In 1798, when the frenzy over the impending war with France was at its peak, Congress passed several laws that gained John Adams’s administration the name “Federalist Reign of Terror,” a reference to the dark days in Paris after the fall of the Bastille. Of the Naturalization, Alien, and Sedition Acts, the Sedition Act, passed July 14, 1798, was the most oppressive of citizens’ personal liberties and freedom of the press. It imposed fines and called for imprisonment of anyone who wrote or said anything critical of the president or the government. It was one of the most unpopular moves of Adams’s Federalist administration. A number of persons, most of them Republican editors and printers, were convicted under the act. When Jefferson became president in 1801, he pardoned them all and the Democratic-Republican-controlled Congress restored the fines with interest.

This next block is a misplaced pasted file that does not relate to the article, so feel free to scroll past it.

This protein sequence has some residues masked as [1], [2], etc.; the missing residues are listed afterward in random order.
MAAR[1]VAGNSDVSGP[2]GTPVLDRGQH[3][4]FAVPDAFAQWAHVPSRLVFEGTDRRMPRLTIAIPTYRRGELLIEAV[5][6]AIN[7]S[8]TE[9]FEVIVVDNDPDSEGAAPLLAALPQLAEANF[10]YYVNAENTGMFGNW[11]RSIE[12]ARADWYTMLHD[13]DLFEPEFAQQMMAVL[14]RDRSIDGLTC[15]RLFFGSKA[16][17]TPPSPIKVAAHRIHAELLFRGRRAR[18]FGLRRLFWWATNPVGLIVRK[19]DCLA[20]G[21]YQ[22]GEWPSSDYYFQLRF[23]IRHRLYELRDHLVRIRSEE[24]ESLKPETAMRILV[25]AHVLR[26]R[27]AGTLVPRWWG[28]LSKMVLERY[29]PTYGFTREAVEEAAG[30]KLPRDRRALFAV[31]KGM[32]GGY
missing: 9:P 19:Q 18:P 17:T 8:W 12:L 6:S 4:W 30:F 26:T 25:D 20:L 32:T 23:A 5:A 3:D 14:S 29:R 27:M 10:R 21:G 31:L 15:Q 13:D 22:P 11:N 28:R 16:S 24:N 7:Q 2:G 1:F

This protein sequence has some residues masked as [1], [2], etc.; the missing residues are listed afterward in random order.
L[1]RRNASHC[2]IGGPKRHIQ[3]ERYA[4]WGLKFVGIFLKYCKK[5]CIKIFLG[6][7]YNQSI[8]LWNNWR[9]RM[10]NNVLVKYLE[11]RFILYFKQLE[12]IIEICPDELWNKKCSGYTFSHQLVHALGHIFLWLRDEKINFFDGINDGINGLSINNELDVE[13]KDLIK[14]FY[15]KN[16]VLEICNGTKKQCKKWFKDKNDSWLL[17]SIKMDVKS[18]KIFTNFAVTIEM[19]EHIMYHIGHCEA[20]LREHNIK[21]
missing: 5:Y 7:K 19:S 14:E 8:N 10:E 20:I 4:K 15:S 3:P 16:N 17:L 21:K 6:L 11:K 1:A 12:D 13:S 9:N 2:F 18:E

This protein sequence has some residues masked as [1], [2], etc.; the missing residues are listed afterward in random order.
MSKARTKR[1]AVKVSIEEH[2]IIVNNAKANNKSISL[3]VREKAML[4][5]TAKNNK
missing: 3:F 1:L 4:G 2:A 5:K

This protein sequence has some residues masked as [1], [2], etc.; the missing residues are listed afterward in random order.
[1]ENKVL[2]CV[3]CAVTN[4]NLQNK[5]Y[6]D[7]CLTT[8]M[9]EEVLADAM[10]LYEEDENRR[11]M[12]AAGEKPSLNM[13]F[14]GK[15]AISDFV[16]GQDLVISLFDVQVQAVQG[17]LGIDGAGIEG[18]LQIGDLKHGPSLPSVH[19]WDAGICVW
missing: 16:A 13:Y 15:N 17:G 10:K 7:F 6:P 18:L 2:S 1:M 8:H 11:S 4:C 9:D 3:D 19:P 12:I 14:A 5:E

This Democratic-Republican lyric was published in the American Republican Harmonist (1803) as “The War-worn Soldier, Written Under the Reign of the Anglo-Federalism” (87-89). The Coverly copy is a close variant of this printing. The language is strong and knowledgeable, likely the work of a sophisticated political writer, not a common man. While the Sedition Act was not enforced after Jefferson took office in 1801, it was not repealed, determined to be a state right. The fact that Coverly reprinted this political song and dated it ten years after the act suggests that old political feelings were being aroused to fight new battles.
Coverly welcomed customers from both camps in his shop. For him any business that came through his door was business he was interested in. He did not seem to care about political affiliation as he accepted work for his press and he evidently was not worried about trouble over what he printed from opposing parties.